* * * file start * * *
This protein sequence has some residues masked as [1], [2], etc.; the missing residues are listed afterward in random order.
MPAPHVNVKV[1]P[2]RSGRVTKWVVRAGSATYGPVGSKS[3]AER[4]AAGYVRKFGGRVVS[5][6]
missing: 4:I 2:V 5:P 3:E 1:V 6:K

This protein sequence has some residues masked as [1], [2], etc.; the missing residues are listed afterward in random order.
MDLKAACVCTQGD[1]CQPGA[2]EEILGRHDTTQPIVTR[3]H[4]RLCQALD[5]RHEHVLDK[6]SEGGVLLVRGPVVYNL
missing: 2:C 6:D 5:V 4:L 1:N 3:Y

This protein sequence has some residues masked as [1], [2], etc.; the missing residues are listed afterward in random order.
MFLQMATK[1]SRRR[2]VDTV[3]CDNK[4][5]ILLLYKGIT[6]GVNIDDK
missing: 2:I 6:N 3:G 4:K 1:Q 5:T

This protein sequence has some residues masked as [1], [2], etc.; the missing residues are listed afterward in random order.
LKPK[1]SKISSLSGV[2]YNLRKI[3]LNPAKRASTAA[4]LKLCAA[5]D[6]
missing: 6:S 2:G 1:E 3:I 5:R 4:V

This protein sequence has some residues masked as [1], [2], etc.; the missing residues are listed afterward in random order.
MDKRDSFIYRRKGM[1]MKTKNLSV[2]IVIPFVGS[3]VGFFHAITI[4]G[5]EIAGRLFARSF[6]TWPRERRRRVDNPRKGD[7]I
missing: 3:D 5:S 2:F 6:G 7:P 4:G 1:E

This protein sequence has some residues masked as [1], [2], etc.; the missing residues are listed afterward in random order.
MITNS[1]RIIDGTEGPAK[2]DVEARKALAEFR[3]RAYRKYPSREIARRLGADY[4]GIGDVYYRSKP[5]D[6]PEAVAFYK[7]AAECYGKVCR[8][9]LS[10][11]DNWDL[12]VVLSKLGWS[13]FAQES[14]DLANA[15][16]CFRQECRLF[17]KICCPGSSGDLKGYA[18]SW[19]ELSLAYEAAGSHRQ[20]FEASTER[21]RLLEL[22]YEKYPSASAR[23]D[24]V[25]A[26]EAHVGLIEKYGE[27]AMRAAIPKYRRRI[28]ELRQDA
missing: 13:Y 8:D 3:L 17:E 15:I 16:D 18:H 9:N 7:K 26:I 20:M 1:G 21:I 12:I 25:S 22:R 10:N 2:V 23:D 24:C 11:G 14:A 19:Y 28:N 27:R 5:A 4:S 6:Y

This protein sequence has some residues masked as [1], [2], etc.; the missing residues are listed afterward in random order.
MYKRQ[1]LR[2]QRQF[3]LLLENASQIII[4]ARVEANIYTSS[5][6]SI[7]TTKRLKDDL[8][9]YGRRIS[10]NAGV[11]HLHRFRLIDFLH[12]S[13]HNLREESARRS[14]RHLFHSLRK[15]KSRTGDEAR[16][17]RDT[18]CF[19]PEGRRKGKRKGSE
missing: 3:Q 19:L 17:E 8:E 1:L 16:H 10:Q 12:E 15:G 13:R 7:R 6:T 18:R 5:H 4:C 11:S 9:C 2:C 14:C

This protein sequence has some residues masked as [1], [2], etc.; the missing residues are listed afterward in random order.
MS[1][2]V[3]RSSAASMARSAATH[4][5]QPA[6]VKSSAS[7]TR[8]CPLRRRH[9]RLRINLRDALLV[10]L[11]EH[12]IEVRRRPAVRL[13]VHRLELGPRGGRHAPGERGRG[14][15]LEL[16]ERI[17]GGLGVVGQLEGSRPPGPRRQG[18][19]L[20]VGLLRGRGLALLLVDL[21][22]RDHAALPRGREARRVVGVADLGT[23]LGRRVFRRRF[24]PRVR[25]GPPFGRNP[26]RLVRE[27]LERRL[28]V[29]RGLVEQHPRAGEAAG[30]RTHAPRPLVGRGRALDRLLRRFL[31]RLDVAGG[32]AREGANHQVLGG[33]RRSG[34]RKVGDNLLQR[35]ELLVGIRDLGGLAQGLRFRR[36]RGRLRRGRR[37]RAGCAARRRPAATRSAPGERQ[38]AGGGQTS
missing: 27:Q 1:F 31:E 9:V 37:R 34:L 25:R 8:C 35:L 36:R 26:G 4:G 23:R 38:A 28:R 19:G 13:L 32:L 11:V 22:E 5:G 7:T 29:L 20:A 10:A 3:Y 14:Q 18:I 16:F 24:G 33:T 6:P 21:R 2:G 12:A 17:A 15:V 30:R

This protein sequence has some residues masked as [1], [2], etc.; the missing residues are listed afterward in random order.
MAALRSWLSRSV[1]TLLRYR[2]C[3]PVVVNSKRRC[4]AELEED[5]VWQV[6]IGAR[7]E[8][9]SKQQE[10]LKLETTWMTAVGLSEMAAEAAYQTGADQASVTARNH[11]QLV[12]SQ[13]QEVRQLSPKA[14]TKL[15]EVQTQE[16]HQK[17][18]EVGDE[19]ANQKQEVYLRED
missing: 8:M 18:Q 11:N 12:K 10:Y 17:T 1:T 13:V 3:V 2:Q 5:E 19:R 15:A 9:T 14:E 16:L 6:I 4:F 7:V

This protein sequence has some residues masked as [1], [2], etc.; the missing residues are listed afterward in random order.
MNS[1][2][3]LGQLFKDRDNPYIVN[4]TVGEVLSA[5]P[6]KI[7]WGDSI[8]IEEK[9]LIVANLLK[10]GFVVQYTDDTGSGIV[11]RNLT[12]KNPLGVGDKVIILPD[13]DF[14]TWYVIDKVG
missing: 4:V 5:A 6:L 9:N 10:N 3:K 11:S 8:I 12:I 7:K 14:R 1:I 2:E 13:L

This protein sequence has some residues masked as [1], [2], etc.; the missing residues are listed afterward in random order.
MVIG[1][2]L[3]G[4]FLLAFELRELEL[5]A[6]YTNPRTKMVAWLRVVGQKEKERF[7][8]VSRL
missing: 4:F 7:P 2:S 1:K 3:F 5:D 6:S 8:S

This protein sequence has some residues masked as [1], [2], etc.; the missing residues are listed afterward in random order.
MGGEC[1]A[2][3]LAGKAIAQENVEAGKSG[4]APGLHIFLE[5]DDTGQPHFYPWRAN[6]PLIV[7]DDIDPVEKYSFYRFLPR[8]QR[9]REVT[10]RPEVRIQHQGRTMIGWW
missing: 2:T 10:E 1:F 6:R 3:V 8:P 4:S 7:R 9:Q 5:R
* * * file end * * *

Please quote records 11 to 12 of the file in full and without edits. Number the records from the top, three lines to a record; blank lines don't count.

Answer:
This protein sequence has some residues masked as [1], [2], etc.; the missing residues are listed afterward in random order.
MVIG[1][2]L[3]G[4]FLLAFELRELEL[5]A[6]YTNPRTKMVAWLRVVGQKEKERF[7][8]VSRL
missing: 4:F 7:P 2:S 1:K 3:F 5:D 6:S 8:S

This protein sequence has some residues masked as [1], [2], etc.; the missing residues are listed afterward in random order.
MGGEC[1]A[2][3]LAGKAIAQENVEAGKSG[4]APGLHIFLE[5]DDTGQPHFYPWRAN[6]PLIV[7]DDIDPVEKYSFYRFLPR[8]QR[9]REVT[10]RPEVRIQHQGRTMIGWW
missing: 2:T 10:E 1:F 6:R 3:V 8:P 4:S 7:R 9:Q 5:R